Presley Platter: Don’t Be Cruel/Hound Dog.

Mama Thorton sang about a cheating man


Elvis Presley – on tv sang to a dog, but the song was about himself, a womanizer


The writers, would test Elvis with Jailhouse Rock, the first queer rock n roll song



July 13, 1956

“Hound Dog” b/w “Don’t Be Cruel.” released – it was the first single that the A and B sides races each other up the chart.


Within a few weeks “Hound Dog” had risen to #2 on the Pop charts with sales of over one million. Soon after it was overtaken by “Don’t Be Cruel” which took #1 on all three main charts; Pop, Country, and R ‘n’ B.

Don’t Be Cruel” is a song recorded by Elvis Presley and written by Otis Blackwell and Elvis Presley in 1956. By the end of 1956 it had sold in excess of four million copies.[1][3] Billboard ranked it as the No. 2 song for 1956.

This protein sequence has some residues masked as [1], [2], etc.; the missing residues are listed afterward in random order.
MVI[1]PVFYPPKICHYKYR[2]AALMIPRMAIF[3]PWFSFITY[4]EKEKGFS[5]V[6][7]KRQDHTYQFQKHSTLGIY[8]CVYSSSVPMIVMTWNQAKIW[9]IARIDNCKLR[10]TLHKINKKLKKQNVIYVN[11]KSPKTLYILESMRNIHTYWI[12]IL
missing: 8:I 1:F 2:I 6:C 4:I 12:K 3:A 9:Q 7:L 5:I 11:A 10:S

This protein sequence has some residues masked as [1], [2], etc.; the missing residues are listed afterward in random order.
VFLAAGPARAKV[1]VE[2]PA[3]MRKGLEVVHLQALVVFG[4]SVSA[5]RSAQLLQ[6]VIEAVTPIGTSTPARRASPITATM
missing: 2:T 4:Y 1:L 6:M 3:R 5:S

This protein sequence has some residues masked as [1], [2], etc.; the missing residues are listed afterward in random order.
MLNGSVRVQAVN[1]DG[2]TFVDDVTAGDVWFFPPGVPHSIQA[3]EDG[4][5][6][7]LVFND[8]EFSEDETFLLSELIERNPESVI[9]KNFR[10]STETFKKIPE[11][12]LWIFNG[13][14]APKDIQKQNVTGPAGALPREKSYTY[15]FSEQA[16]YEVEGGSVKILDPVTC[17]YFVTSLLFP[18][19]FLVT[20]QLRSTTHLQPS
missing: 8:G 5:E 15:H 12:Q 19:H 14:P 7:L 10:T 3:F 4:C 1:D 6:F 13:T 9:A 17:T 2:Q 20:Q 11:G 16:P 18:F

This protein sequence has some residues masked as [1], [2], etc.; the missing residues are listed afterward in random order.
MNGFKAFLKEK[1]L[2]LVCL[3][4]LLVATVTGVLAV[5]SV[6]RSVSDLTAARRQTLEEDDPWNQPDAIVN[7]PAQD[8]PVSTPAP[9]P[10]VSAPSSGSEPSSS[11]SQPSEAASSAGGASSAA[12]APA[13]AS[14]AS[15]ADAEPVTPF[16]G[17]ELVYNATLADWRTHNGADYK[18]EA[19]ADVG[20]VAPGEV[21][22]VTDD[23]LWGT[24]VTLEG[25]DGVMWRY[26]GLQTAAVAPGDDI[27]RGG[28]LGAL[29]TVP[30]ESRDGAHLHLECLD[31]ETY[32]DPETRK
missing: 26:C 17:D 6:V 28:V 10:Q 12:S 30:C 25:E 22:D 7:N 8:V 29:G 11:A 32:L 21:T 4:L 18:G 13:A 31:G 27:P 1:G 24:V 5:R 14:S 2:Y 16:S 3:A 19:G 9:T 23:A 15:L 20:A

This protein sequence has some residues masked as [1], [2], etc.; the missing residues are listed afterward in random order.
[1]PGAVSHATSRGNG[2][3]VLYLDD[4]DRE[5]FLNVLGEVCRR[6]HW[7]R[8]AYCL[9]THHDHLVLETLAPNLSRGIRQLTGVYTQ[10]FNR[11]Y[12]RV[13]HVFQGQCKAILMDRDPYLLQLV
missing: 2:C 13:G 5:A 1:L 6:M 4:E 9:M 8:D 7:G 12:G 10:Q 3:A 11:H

It was inducted into the Grammy Hall of Fame in 2002. In 2004, it was listed #197 in Rolling Stone’s list of 500 Greatest Songs of All Time. The song is currently ranked as the 173rd greatest song of all time, as well as the sixth best song of 1956, by Acclaimed Music

Between them, both songs remained at #1 on the Pop chart for a run of 11 weeks tying it with the 1950 Anton Karas hit “The Third Man Theme” and the 1951/1952 Johnnie Ray hit “Cry” for the longest stay at number one by a single record from late 1950 onward until 1992’s smash “End of the Road” by Boyz II Men.


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